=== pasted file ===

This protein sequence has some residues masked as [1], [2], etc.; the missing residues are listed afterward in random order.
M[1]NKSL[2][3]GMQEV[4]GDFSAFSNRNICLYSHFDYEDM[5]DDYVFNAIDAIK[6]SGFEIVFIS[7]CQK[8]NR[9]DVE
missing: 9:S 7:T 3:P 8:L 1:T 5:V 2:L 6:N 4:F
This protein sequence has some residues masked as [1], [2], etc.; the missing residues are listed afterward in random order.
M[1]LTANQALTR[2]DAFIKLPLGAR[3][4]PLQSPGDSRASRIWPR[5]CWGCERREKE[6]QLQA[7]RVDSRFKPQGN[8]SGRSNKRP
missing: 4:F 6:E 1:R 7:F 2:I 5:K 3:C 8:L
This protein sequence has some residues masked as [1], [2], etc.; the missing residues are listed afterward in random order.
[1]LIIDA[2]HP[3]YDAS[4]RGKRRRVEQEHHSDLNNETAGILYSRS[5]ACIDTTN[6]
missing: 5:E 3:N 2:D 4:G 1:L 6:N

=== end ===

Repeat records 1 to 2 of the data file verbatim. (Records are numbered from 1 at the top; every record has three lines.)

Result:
This protein sequence has some residues masked as [1], [2], etc.; the missing residues are listed afterward in random order.
M[1]NKSL[2][3]GMQEV[4]GDFSAFSNRNICLYSHFDYEDM[5]DDYVFNAIDAIK[6]SGFEIVFIS[7]CQK[8]NR[9]DVE
missing: 9:S 7:T 3:P 8:L 1:T 5:V 2:L 6:N 4:F
This protein sequence has some residues masked as [1], [2], etc.; the missing residues are listed afterward in random order.
M[1]LTANQALTR[2]DAFIKLPLGAR[3][4]PLQSPGDSRASRIWPR[5]CWGCERREKE[6]QLQA[7]RVDSRFKPQGN[8]SGRSNKRP
missing: 4:F 6:E 1:R 7:F 2:I 5:K 3:C 8:L